Sue, when you say, "But second, it sounds a lot like whining when the gay community responds in the way they have to Rick Warren. It also doesn’t sound very inclusive. In fact, it makes the gay community look downright hypocritical. The gay community wants tolerance for their view but isn’t ready to offer the same to someone who disagrees with them? Christians may be known for hypocrisy, but apparently they don’t own the monopoly on it."

1. i just want to say that our side can be intolerant at times including myself. You are right about this. Yet, we have been 'beaten' down so much by homophobic and hurtful remarks and actions that sometimes we feel pushed to a breaking point.

2. It's really not whining the way we have reacted to the Warren pick. Warren was a fierce advocate for Prop * and its passage. He is even unwelcoming to what he calls 'unrepentant homosexuals' in membership to his church. http://www.saddlebackfamily.com/membership/group_finder/faqs_smallgroup.asp?id=7509#q_49
So, the pick of Warren, for our community, is just another kick in the teeth when we were already kicked in the teeth with the passage of Prop 8. So, yes, we are RAW. So some perspective to help you see this!

3. No one owns the monopoly on being a hypocrite. i just believe we are tired of being pegged as child molesters and being held as perverts when we are NOT!

EP

Anonymous said...

If there is no sin then there is no need of salvation! You have to judge what is sin. Otherwise all truth is relative and Christ's death is pointless. I don't dislike Homosexuals, but that behavior is a sin. We should be able to recognize those basics! If you can't pin point the law nothing condemns you and you need no salvation. You can't be redeemed from if you are indebted to something else. What is that you are a slave to? What is sin therefore? Using denominationalism is a pitiful argument, of course people will never agree on anything. But that does not change the truth of Christ. Paul and Peter didn't agree on everything. In good conscience you have no reason to be christian if you can not identify the difference between law and sin. Only in ignorance can you say that homosexuality is ok Scripturally. That does not mean you are condemned, it just means as you mature in Christ someday the veil may be lifted from your eyes.
Law is given to convict, without it you are lost. With it we see the need for Christ.

Anonymous said...

Gluttony is a sin also. That is why we have certain public laws against drunkeness. Yes certain arrogance is a sin also, but a lot harder to police publicly. There are many subtle things that escape the public eye, but the state is required to police that which is in the best interest of the public. We as christians should promote those interests that would be Chrisy honoring, like modesty in alcohol.

Peter said...

Nate, I never said anything about not believing in sin, or feeling convicted of sin. I absolutely do! But I'm not going to cast stones over what the Holy Spirit is convicting in others.

If my sister Adele is not convicted of homosexuality, then I pray the same for her that I pray for anyone else: That she may seek first the kingdom of God, that she may know Christ abundantly, and that she may hear and respond to the Holy Spirit.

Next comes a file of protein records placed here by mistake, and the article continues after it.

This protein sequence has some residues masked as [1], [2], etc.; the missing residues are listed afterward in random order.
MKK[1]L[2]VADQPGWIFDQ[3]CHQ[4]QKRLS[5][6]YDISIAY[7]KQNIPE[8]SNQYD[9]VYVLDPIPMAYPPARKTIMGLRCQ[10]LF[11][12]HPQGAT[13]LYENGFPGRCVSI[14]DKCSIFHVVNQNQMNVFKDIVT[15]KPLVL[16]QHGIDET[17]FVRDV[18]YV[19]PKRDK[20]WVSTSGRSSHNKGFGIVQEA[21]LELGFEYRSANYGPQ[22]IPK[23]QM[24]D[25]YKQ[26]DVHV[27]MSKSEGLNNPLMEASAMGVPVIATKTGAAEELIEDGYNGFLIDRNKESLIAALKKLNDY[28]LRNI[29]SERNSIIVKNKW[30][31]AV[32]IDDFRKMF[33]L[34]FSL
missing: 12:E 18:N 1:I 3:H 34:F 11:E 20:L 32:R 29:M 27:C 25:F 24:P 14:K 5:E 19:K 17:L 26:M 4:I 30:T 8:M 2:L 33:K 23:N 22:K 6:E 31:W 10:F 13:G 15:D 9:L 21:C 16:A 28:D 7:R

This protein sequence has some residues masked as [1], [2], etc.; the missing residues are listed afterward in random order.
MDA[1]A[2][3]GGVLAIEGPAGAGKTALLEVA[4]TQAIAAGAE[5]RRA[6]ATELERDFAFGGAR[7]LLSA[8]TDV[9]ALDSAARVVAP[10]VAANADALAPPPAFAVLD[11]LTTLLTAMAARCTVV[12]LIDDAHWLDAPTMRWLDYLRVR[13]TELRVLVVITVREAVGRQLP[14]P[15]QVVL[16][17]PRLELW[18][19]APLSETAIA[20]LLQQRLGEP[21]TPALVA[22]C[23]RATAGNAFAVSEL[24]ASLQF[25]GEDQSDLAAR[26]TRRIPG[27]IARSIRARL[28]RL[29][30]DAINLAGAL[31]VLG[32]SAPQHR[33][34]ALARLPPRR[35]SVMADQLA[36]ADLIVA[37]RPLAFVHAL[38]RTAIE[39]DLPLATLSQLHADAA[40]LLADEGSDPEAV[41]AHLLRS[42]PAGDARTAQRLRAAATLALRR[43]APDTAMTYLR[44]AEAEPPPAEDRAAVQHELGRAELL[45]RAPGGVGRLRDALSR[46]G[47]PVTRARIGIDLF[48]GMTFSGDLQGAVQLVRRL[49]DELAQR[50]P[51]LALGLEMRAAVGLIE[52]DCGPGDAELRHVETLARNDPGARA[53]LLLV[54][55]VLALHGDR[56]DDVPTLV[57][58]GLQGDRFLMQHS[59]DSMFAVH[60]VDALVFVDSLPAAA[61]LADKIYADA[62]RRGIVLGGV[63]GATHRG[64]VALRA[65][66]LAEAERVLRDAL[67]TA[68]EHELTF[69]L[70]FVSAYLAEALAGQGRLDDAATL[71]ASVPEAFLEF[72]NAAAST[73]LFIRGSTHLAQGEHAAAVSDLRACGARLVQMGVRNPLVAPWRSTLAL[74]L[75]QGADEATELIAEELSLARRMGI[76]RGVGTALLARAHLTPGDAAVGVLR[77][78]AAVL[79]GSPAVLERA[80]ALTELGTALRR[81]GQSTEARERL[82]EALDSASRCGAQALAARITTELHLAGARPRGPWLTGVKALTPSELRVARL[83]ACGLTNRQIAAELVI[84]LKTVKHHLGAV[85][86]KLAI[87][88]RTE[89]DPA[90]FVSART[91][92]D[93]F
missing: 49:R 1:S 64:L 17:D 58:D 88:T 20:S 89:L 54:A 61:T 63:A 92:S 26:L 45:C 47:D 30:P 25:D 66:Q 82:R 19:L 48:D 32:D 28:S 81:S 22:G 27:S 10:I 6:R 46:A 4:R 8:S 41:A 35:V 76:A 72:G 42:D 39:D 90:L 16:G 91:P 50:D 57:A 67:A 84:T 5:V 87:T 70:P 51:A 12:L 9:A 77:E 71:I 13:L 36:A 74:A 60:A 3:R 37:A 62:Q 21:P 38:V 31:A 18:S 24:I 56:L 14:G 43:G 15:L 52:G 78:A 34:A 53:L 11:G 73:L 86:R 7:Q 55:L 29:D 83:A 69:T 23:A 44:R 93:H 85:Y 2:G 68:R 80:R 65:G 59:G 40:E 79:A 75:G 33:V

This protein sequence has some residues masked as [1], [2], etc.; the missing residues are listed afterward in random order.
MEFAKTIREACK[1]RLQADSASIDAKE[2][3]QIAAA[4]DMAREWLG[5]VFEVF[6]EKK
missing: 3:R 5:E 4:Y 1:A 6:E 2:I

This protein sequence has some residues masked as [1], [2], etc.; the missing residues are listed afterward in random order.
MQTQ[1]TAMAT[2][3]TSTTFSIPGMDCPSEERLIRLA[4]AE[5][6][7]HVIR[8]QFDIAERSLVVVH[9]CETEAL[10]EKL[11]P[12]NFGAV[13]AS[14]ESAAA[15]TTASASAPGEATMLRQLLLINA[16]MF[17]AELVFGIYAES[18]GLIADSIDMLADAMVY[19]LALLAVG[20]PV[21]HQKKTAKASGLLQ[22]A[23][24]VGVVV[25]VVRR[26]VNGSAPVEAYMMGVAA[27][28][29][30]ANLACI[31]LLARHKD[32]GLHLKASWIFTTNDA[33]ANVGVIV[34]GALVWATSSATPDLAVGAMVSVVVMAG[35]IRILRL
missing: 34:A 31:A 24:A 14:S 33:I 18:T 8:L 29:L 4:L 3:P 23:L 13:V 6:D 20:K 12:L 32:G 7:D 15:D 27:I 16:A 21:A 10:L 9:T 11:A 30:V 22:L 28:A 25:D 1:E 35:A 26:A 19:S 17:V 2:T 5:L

It is the farthest thing from my personal responsibility to determine what the Holy Spirit is speaking in her life.

Personally, I am in DESPERATE need of salvation. I thank God for grace, as I'm sure you do. Read my recent post: "Liberal Salvation? What's that?" Please don't try to take a single post like this and create a personal theology for me. None of this conversation exists in a vacuum - this entire website is a growing collective of questions, ideas and inklings.

And to your second post: "police publicly"??! Is that what Christ's commission is for us?

You're talking WAY down to a Christian brother, brother. Be careful where that path leads you.

Anonymous said...

If the state is a necessary evil, we should want it to reflect as closely the Biblical theology as possible. If we write off state, we close off part of Christ's commission of going out into all the world. We can affect others positively through government, because Christ's power in the Holy Spirit permeates all things. All things are redeemable.
The areas the state governs and polices in this country are largely determined by the people, and if we can help determine those areas we should. Wanting the country to hold biblical values is Christ honoring. Is that the goal of Christ's commission? Not entirely, first is salvation, but following is redemption. Of time, relationships, jobs, even state.

Anonymous said...

“For the time will come when men will not put up with sound doctrine. Instead, to suit their own desires, they will gather around them a great number of teachers to say what their itching ears want to hear. They will turn their ears away from the truth and turn aside to myths.” (NIV)

2 Tim. 4:3-4

Bret

Peter said...

Matthew 23:13
"Woe to you, teachers of the law and Pharisees, you hypocrites! You shut the kingdom of heaven in men's faces. You yourselves do not enter, nor will you let those enter who are trying to.”

Peter said...

And for the TKO:

“Once every three years [the ship] returned, carrying gold, silver and ivory, and apes and baboons.”
1 Kings 10:22

Boo-yah! I love using Scripture as cannon-fodder!

Anonymous said...